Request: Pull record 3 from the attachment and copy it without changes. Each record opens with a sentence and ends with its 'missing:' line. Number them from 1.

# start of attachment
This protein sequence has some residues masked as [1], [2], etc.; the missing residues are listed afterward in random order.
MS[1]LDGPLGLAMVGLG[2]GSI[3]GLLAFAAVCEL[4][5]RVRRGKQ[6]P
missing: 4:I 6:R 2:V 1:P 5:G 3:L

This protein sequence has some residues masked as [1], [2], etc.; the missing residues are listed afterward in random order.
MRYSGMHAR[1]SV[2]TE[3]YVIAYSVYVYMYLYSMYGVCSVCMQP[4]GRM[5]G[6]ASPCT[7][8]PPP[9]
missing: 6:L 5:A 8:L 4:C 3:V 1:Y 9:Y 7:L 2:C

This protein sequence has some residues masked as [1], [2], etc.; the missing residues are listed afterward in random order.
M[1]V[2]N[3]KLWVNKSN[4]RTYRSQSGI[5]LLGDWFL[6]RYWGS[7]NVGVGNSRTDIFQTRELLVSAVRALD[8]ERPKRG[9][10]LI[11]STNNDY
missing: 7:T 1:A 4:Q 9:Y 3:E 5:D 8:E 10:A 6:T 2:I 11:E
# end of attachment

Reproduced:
This protein sequence has some residues masked as [1], [2], etc.; the missing residues are listed afterward in random order.
M[1]V[2]N[3]KLWVNKSN[4]RTYRSQSGI[5]LLGDWFL[6]RYWGS[7]NVGVGNSRTDIFQTRELLVSAVRALD[8]ERPKRG[9][10]LI[11]STNNDY
missing: 7:T 1:A 4:Q 9:Y 3:E 5:D 8:E 10:A 6:T 2:I 11:E